Since the week started, we've seen the announcement of the main and co-main events of UFC 160; the first title fight in the history of The Ultimate Fighter finale; the buzz build for UFC 157 and the first women's title fight in UFC history; the ongoing saga of Cristiane "Cyborg" Santos; and the minor little detail of the International Olympic Committee turning its back on a sport that's been associated with the Games since the days of the ancient Greeks.
In other words, just another week in the world of mixed martial arts.
So without further ado, let's jump right into another edition of Fightweets. If you would like to be included in a future edition, go to my Twitter page and tweet me a question.
@JBlazeNYC: Is it odd Bigfoot gets title shot b4 Vitor, considering how Cain beat him? Or is it result of HW div mess?
@JBlazeNYC: Yeah, before Vitor gets one at MW, his was a freak loss to Spider, Bigfoot was dominated
... oh. You mean "Why did Antonio Silva get another fight with Cain Velasquez before Belfort gets a rematch with Anderson Silva?" Gotcha.
Silva's getting his title shot in large part because of divisional circumstances. Junior dos Santos wants another fight before he fights Cain again. There's no way you can sell Alistair Overeem as a title contender at the moment, not after what went down (or more precisely, the way he went down) at UFC 156. Fabricio Werdum is tied up with "TUF: Brazil" duties. That leaves us with Silva, who, since his bad loss to Velasquez last May, has knocked out two top-10 fighters in Travis Browne (who might not be ranked now, but was then) and Overeem. Bigfoot might not be the ideal challenger, but he's a plausible one, especially if the fighter who manhandled both Overeem and Fedor Emelianenko shows up.
As for Belfort, "The Phenom" doesn't benefit from the same set of circumstances which got Bigfoot a title shot. Anderson Silva has a legitimate challenger, Chris Weidman, in his picture. The middleweight champion also has more pull in picking his next opponent simply because of who he is and what he's accomplished, and it's pretty clear that a rematch with Belfort doesn't hold much appeal to Silva. Belfort's also a hard sell as a title contender after dropping two title fights in recent years. And I'm not even going to get started Belfort and TRT at the moment.
All in all, comparing Silva and Belfort's situations is an apples-and-oranges sort of thing.
Dos Santos vs. Overeem
@Jacobshad: Thoughts on Cain vs Bigfoot 2 and JDS VS Reem for contender?
I pretty much laid out my thoughts on Velasquez-Silva up above, but I have to say, I do like dos Santos vs. Overeem. The script has been flipped from last year's UFC 146. Dos Santos is in the position Velasquez faced this time last year, as he's looking to return from a one-sided championship loss, in a co-main event directly underneath the guy who defeated him. And like Velasquez last year against Silva, a solid win over a contender puts JDS right back in the title hunt, and in this case would set up a monster trilogy fight.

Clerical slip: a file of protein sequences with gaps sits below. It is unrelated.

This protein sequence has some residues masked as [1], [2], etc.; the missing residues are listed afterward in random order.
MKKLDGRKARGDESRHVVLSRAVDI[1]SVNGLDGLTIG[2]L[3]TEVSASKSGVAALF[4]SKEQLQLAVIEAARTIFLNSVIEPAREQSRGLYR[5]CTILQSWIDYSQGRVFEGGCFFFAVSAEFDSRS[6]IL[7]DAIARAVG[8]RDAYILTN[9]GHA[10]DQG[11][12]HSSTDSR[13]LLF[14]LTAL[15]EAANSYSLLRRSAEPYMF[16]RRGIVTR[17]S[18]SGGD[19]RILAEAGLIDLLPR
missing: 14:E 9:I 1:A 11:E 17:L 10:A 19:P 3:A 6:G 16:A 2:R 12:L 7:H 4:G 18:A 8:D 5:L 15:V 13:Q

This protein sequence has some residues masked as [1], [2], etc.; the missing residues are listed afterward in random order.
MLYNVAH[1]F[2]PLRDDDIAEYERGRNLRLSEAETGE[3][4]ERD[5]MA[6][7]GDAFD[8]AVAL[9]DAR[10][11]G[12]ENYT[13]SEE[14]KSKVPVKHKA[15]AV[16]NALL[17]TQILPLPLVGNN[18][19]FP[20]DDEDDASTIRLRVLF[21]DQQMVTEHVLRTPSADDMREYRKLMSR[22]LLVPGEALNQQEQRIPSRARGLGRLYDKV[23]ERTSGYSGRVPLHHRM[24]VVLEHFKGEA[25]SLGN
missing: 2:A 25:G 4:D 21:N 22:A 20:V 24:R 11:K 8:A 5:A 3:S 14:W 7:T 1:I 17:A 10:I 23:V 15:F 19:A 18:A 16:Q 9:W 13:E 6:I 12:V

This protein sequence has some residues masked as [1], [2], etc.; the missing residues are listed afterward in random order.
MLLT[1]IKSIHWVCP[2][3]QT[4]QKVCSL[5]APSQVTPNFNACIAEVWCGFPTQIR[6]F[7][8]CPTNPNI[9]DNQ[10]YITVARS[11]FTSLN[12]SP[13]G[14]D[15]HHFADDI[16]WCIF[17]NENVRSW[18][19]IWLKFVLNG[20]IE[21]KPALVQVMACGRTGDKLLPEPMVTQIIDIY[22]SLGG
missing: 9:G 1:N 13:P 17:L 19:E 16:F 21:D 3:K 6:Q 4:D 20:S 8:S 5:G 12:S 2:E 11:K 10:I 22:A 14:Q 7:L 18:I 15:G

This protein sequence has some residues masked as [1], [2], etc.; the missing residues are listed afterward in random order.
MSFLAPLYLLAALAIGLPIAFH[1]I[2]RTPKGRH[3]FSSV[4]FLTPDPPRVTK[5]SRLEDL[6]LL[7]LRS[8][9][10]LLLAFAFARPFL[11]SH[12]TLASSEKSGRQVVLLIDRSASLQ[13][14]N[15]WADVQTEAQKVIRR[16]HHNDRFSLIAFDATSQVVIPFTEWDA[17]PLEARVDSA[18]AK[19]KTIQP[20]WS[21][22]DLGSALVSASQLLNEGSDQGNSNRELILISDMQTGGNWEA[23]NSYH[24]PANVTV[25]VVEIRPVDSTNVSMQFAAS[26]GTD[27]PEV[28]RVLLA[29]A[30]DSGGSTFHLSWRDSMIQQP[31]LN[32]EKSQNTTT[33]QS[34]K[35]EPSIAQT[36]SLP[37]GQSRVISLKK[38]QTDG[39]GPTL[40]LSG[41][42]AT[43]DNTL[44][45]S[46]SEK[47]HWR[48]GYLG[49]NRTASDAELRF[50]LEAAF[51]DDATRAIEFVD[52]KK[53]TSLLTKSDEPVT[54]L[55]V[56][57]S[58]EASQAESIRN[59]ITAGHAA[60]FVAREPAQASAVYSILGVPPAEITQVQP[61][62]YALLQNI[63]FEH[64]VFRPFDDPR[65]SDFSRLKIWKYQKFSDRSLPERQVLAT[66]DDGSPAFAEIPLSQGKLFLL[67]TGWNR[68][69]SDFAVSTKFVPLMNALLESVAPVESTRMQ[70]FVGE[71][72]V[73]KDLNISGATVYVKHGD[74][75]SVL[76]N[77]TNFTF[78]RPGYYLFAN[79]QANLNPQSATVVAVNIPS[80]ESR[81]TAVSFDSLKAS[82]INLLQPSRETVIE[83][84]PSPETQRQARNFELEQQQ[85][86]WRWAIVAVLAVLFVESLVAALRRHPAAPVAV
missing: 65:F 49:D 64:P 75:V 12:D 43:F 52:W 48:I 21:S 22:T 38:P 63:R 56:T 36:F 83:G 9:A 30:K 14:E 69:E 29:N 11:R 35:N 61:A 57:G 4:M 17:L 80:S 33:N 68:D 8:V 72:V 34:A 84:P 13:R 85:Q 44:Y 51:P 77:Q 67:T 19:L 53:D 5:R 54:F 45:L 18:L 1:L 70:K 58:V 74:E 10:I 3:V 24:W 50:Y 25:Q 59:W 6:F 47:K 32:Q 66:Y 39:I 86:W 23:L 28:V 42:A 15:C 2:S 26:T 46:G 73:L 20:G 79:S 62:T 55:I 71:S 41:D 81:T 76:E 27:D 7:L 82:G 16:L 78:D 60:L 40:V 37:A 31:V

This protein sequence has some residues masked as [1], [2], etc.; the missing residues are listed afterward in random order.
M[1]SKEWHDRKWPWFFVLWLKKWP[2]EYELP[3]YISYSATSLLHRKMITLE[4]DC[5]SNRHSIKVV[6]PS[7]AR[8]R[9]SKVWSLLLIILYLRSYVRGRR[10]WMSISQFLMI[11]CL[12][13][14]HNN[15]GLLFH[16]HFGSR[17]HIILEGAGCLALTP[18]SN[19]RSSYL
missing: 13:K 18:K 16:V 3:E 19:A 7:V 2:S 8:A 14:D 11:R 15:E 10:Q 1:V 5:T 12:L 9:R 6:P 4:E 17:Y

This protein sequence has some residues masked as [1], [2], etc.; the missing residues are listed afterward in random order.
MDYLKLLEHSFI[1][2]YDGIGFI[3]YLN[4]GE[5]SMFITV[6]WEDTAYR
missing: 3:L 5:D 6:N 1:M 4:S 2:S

Overeem? His legacy's on the line. If he suffers another brutal loss in his second fight back after his suspension, that pretty much closes the book on him. If rebounds and pulls off a win (and tests clean afterwards), he's back on track.
And of course, unlike Velasquez vs. Bigfoot last year, there's a real grudge between JDS and Overeem. All in all, consider me among those who consider UFC 160's co-main more interesting than the actual main event.
@Thracian_Books: What do you think of the UFC payscale? Is it fair?
Well, this was a sneaky little question. Thracian_Books is Brian D'Souza, author of the book "Pound for Pound: The Modern Gladiators of Mixed Martial Arts." I haven't read the book, but looking at various book reviews, it's clear the sport's pay scale is a recurring theme.
But that said, I'll take this loaded tweet at face value just for the hell of it.
MMA's pay scale might not be fair, but neither is life. Fighting for, say, $6K to show and another $6K to win sounds pretty harsh. But, if a fighter doesn't want to accept those terms, guess what? No one's buying a ticket to see the guy in the opening match. They're not producing revenue for the company. If someone doesn't want to fight for 6 and 6, dozens of others are willing to step up and accept the opportunity. It might sound cold, but it's simple supply and demand.
If you get to the point you're a salable commodity, then yes, you can score big. That's true for the guys at the top, whether you're someone like Georges St-Pierre raking in endorsements, or Fedor Emelianenko and his handlers, who made an art form out of soaking rubes for gigantic sums of money. It applies to the guys in the middle of the spectrum if you're in the right place at the right time. Hector Lombard scored when his Bellator contract came due and the UFC wanted his services. Eddie Alvarez will, too, regardless of how his legal situation pans out.